Did Adria expect to become the poster child of sexism in Silicon Valley? Probably not. Did she expect to be on the radar of just about every major online and traditional media outlet? I doubt it. Did she want to shed light on an issue or problem that deserves more attention? Probably.

I believe that everything happens for a reason, and this issue will in one way or another elevate our collective consciousness regarding an industry that has a very short yet homogenous history.

Sure, the Internet may have been started by men, but those men came from women and there is no reason why the industry can’t become more inclusive or diverse.

If you look back, the news business was dominated by white men not so long ago. Women have now taken over for all intents and purposes. From the anchor desk to sports locker rooms, they can’t can’t be denied.

I just hope that those who are interested in a conversation about women’s place in technology are open to an intelligent discussion.

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  • Hank Chinaski

    Hello Amani, I appreciate the she is your friend. Did you read the anonymous statement on the matter? Would love to hear your response.

    http://pastebin.com/ubmznGhn

    As a general rule, I say praise in public, but criticise in private. With social media now pervasive, everything you post can be used against you. This is particularly damning if you happen to have lot of childhood issues, are an attention whore, and possess no social maturity.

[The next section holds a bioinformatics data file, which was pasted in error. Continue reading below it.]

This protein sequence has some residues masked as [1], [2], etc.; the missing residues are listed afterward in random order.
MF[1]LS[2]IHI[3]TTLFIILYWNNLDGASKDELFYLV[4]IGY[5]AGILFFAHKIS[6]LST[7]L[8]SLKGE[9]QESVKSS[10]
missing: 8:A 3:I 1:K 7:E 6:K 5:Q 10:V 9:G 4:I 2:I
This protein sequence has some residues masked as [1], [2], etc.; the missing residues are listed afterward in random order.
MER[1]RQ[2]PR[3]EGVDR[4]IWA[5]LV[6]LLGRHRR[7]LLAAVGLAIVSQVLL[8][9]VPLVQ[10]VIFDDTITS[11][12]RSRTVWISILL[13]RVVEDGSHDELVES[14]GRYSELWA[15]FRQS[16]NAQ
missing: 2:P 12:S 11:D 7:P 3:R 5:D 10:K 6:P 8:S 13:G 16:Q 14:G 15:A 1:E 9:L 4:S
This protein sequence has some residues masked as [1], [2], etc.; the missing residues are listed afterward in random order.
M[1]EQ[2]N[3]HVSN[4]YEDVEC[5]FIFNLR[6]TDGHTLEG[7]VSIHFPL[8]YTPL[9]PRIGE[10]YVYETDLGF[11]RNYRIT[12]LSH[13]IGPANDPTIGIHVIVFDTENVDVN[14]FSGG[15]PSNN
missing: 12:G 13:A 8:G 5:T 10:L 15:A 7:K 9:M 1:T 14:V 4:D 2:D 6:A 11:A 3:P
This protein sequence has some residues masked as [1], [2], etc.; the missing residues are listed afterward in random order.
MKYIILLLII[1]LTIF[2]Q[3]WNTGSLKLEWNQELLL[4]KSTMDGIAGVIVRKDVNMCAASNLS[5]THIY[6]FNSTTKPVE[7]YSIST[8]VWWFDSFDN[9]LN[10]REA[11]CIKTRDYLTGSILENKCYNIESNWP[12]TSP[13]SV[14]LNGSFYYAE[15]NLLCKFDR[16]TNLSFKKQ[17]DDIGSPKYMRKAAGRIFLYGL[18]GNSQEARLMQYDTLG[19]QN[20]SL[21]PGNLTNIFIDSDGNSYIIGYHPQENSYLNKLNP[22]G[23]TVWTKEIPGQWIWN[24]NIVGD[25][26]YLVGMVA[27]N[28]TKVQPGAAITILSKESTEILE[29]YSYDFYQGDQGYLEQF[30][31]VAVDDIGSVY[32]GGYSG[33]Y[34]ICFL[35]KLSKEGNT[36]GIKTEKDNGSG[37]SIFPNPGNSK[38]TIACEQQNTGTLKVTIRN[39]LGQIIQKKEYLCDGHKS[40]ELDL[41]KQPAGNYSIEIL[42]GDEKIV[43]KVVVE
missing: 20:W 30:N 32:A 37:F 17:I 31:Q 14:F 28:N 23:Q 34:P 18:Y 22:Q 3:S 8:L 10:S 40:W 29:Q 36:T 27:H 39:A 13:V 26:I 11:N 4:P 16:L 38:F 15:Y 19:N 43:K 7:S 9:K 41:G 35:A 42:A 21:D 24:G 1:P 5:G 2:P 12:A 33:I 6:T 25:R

• http://twitter.com/AmaniChannel Amani Channel

      I agree that you praise in public and criticize in private, and that is what I would have done. I wouldn’t want anyone with anonymous coming after me or my employer. Also, there are legal issues that she’ll probably have to deal with. No winners in this one.

    • http://twitter.com/Blackmoon1010 Michelle

      So if you are supposed to criticise in private, what’s anonymous doing? What are you doing cutting and pasting it along with your own slander? The fact is those people were in breach of the conference policies, putting it into context and while that might tweet might not have been the best method to your mind, it got it addressed and quite amicably at the conference. A blog post followed. What I’ve seen of the other people involved, they admit their fault.Interestingly the men involved with the exception of the one that didn’t lose their job being mentioned a few times have pretty much maintained their anonymity. In contrast, Adria’s name has been put everywhere.

      What happened next could not have been envisaged and there is nothing there to indicate that any one person involved influenced subsequent events. While no one gave that company grief, they indicate that there was more than this single thing that lead to the firing.

      So nothing of this sort happened here. There is no “engaged in malicious conduct to destroy the another individual’s professional career”. That’s just made up, there was a photograph with no identification and the comment “not cool” tweeted to the conference. And that’s about it until everyone lost their rag and proved the claims that tech is full of sexism. She’s had it all dumped on her, and that is actually what she meant when she said in the blog post that she pretty thought that well, if she didn’t do something, that sort of thing would continue and contribute to a hostile environment.

      It’s well and truly hostile now.